Fiber is such an important component of our diet, with most of us needing to eat much more to reach the recommended daily amount of 30g. For every 10g of fiber you eat a day, you may decrease your long-term risk of bowel cancer.[12]

Fibre also acts as a pre-biotic, providing food for the friendly micro-organisms in your gut called the microbiota. There are trillions of micro-organisms in your gut that are now known to play a key role in inflammation and both mental and physical health. Eating beetroots can help to increase your fiber intake and support a healthy gut community.

It’s clear that for relatively few calories, beetroot contains a variety of vitamins, minerals, nitrates, and antioxidants. For these reasons, beetroot is labeled as a “nutraceutical” and supplementation has become increasingly popular.[13] While most studies have looked at the effects of beetroot on blood vessel dilation, there are still many unanswered questions about other potential benefits.

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How to Choose a Beetroot Powder

Like all other supplements, there is very little regulation. Therefore, it is very difficult to be sure exactly what is included in the supplement or assess the quality. My recommendations for choosing a supplement are to check for a product license and always buy from a reputable company.

There are, however, no agreed benchmarks for quality or efficacy. How much and how often are also unknown at this time. Try to avoid powders that have added preservatives, sweeteners, or artificial flavorings. Consider whether an organic powder is worth the extra money to you. I would avoid powders that have added silica to avoid clumping. Some supplements now use 3rd party companies to verify the contents.

There isn’t an agreed dose of nitrate or beetroot powder, so while some powders do contain nitrate content, it is difficult to know exactly what this means in practice. The higher the nitrate content, the more likely it is to have a beneficial effect on raised blood pressure. But if you don’t have high blood pressure, it’s difficult to know if more nitrate is beneficial.

In summary, look for:

  • organic beetroot powder
  • tested for quality by a 3rd party company
  • is free from preservatives, sweeteners, and artificial flavorings
  • avoid powders containing silica
  • buy from a reputable company
  • look at the nitrate content

How to Make Your Own Beetroot Powder

First, wash, peel, and grate your beetroots by hand or using a food processor. Then, place them on a tray, spread them out, and cover them with parchment or grease-proof paper to protect them from direct sunlight.

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Leave to dry until there is no moisture left and shake intermittently so that it dries evenly. When it snaps instead of bending and feels dry, it is ready for the next stage.

The drying stage can take up to four days depending on the air temperature. To speed up the drying process, you can do this on low heat in a saucepan for 15 to 25 minutes or in the oven at no higher than 180 degrees Celsius or in a dehydrator. If you use the oven or on the hob, just be careful not to burn the beetroot.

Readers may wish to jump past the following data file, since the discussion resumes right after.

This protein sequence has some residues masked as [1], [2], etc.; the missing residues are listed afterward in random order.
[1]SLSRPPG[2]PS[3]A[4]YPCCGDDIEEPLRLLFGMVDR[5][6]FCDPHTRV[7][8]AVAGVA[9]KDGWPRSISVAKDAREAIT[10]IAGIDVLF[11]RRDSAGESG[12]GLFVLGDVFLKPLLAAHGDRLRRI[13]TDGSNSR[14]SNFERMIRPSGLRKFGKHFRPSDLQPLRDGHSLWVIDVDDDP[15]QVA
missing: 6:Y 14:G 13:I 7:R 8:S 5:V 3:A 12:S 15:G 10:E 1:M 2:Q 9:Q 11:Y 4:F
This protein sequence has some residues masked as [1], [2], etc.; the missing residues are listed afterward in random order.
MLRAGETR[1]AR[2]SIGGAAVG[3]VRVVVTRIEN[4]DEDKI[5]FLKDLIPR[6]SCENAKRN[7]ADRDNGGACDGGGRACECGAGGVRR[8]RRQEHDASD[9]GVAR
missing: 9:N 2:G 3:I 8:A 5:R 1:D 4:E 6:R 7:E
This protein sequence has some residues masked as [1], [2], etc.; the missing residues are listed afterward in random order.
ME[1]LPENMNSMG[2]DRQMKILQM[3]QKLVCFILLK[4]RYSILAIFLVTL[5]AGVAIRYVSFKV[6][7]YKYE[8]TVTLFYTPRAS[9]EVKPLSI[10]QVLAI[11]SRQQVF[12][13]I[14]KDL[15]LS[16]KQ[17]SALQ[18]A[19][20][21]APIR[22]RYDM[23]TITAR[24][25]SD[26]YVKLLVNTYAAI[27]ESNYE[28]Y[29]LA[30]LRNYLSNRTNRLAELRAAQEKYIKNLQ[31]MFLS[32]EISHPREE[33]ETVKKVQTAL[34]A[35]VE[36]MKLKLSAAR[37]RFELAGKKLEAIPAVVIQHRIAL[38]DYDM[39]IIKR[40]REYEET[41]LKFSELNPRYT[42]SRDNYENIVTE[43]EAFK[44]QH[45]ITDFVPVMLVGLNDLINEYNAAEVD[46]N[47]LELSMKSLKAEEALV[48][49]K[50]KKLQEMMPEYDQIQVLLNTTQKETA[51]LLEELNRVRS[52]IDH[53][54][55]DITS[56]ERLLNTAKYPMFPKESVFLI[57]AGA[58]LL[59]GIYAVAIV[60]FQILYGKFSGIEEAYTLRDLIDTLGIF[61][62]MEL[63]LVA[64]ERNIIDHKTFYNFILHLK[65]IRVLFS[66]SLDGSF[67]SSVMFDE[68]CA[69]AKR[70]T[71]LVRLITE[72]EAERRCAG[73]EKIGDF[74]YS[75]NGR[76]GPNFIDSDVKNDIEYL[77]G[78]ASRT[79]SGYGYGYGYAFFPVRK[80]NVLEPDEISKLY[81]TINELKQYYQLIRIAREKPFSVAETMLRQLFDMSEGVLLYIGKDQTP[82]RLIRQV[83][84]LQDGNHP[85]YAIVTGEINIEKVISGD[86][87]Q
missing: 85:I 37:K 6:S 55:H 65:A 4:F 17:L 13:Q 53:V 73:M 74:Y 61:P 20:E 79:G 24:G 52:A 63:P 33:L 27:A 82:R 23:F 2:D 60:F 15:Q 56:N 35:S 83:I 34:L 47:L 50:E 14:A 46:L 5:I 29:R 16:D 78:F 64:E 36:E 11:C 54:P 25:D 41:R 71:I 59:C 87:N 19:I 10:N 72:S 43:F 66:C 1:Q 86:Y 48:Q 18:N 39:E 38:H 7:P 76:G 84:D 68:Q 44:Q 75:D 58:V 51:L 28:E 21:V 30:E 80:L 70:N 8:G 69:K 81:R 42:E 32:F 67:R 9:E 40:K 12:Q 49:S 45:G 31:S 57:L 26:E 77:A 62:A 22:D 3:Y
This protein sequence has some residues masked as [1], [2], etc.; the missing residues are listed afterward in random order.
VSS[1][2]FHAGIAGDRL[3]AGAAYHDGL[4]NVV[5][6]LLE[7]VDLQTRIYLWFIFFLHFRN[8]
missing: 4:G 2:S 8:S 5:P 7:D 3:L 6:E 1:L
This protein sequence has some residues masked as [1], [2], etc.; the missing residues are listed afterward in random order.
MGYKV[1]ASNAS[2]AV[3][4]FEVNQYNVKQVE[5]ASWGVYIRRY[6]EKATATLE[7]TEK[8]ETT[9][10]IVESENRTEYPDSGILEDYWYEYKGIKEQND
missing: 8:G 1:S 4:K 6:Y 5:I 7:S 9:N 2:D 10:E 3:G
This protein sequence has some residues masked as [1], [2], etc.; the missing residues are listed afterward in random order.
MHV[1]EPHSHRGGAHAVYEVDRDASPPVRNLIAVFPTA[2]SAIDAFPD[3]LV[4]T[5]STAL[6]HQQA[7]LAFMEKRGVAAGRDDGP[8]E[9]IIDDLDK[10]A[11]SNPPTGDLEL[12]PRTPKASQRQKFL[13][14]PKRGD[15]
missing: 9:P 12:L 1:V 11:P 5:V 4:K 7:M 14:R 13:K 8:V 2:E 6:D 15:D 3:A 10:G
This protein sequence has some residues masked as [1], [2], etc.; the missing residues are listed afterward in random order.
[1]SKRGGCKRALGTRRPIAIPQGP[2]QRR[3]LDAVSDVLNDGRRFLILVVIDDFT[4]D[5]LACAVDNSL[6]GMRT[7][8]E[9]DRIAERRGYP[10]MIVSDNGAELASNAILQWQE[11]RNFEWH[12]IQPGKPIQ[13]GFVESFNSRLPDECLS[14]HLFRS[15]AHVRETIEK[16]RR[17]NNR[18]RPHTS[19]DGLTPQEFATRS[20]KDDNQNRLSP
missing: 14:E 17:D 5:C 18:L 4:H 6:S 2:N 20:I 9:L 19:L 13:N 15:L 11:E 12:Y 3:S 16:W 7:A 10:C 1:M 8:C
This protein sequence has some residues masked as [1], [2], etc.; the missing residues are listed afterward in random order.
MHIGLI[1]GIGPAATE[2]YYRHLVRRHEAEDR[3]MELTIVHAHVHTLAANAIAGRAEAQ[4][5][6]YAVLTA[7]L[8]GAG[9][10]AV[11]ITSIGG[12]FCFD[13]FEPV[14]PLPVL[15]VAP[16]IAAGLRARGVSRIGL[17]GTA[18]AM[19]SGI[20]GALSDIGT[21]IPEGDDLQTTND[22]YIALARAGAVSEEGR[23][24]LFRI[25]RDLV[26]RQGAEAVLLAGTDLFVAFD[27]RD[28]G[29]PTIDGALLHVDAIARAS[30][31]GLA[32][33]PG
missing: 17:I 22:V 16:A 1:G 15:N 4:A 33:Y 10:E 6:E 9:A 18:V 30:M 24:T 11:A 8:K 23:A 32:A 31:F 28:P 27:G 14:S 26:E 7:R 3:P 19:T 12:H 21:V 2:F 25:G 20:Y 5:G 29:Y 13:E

The final step is to grind the dried beetroot using a grinder. It can then be stored in an airtight container, avoiding sun-light for up to one year.

Should You Try Beetroot Powder?

Beetroot is a great vegetable that contains vitamins, minerals, antioxidants, nitrates, and fiber. The nitrates present in beets may lower your blood pressure in the short-term, but the long-term effects are not yet known. More research is needed to know about other potential benefits such as the effect on cancer.

So, while beetroot powder may have health benefits unless taken in excess, it is unlikely to have significant side effects. Large doses of beetroot, however, are associated with an increased risk of kidney stones.

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If you are pregnant or breastfeeding, taking beetroot supplements is best avoided as there isn’t sufficient safety information. Beetroots do also contain fermentable oligosaccharides, disaccharides, monosaccharides, and polyols or FODMAPS for short. These are types of carbohydrates that are hard to digest and can cause symptoms of irritable bowel syndrome in some people. FODMAPS are thought to act as prebiotics, feeding the friendly micro-organisms that live in your gut (microbiota). So, for those people who can tolerate them, they are beneficial for a healthy gut.

More Resources About Beetroot

Featured photo credit: FOODISM360 via unsplash.com

Reference

[1] NCBI: Vascular effects of dietary nitrate (as found in green leafy vegetables and beetroot) via the nitrate‐nitrite‐nitric oxide pathway
[2] SpringerLink: Comparison of total antioxidant potential, and total phenolic, nitrate, sugar, and organic acid contents in beetroot juice, chips, powder, and cooked beetroot
[3] Maastricht University: Effects of Beetroot Powder with or without L-Arginine on Postprandial Vascular Endothelial Function: Results of a Randomized Controlled Trial with Abdominally Obese Men
[4] PubMed.gov: Effects of Beetroot Juice Supplementation on Cardiorespiratory Endurance in Athletes. A Systematic Review
[5] PubMed.gov: Nutraceuticals with a clinically detectable blood pressure-lowering effect: a review of available randomized clinical trials and their meta-analyses
[6] PubMed.gov: The Nitrate-Independent Blood Pressure-Lowering Effect of Beetroot Juice: A Systematic Review and Meta-Analysis